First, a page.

Starting Your Career in Compliance
Compliance jobs may not feature on the bucket lists of our teenage selves, however when you reach university or come to a professional crossroads at a point in your adult life, experience plays into a new perspective. You may still hanker for a life on the stage or in a sporting arena, but the reality may be that you need something more stable that better fits your abilities.
Senior compliance professional, Nathan Dearinger, has seen people move into the compliance space from all number of entryways and professional backgrounds. “There are different pathways into compliance roles,” he says, “you don’t need a specialised degree, or even to start in a compliance role.”
While this is true, graduates who have chosen to study financial services-related subjects like accounting and economics are likely headed for a risk or compliance role, that is just one example of entering into compliance. Those students tend to be well-rounded and well-versed in the art of risk and compliance and at this stage they will be looking at entry level roles such as advisor or analyst within the compliance space.
“Someone coming into that type of role is expected to do a bit of everything across the compliance spectrum,” says Dearinger. “You don’t know a person’s strengths when they first come into the team. Are they more suited to data or to report writing or someone you want to put in front of stakeholders?” This is why those younger compliance professionals will often get their grounding rotating around different parts of the business, being assigned to more experienced members of their team on a monthly or three-monthly rotation. These graduate programs are very common within the Big Four firms and enable candidates to get a holistic overview of the business and exposure to all the components in order to see where they best fit.
For those moving into compliance careers at a somewhat later stage in their professional journey, Dearinger asserts that in a lot of cases those people bring an untapped source of value. “Those working in compliance can sometimes lack operational knowledge,” explains Dearinger, “so the benefit of people moving into compliance jobs from other parts of the business means they can bridge that gap in marrying the application of compliance requirements with the operational aspects of the business.”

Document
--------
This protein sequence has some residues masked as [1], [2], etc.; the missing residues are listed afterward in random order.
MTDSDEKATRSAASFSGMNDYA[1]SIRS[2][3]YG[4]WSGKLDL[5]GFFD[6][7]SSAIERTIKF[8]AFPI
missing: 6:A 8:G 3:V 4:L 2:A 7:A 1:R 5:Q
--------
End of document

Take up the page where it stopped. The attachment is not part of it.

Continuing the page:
This then begs the question
s, how important is a law degree and/or legal experience? Dearinger asserts that certainly legal expertise or experience can filter your CV onto the ‘consider pile’ but really what hiring managers are looking for is someone who has undertaken additional study and completed it. This is particularly true of the younger candidates who don’t have the breadth of skills and experience to fall back on.
As for the industry that will best serve as launchpad to a career in compliance, Dearinger is of the opinion that financial services is one that offers a reliable grounding. “I’d look for banking, it’s just far more settled,” he says. “It seems unsettled if you go by what you see in the media but realistically the legal obligations around banking are very settled, they’re very established and it’s an easy area to get into and learn.”
With compliance spanning a multitude of disciplines, one which may offer a dynamic and educational grounding is credit compliance. Receiving a lot of positive attention from the business, credit compliance is an area which boasts strong compliance teams with lots of bodies and opportunities for compliance professionals to have exposure to a wide variety of things that happen in the bank.
Dearinger advises those new to working in compliance that while it may seem an exciting prospect to get into an area teeming with new obligations, they should carefully consider the impact on their long-term career progression and goals. “I’d consider whether you really want to leap into an area that’s constantly changing or whether you’d be better off starting out in area where you can hone your skillset,” says Dearinger.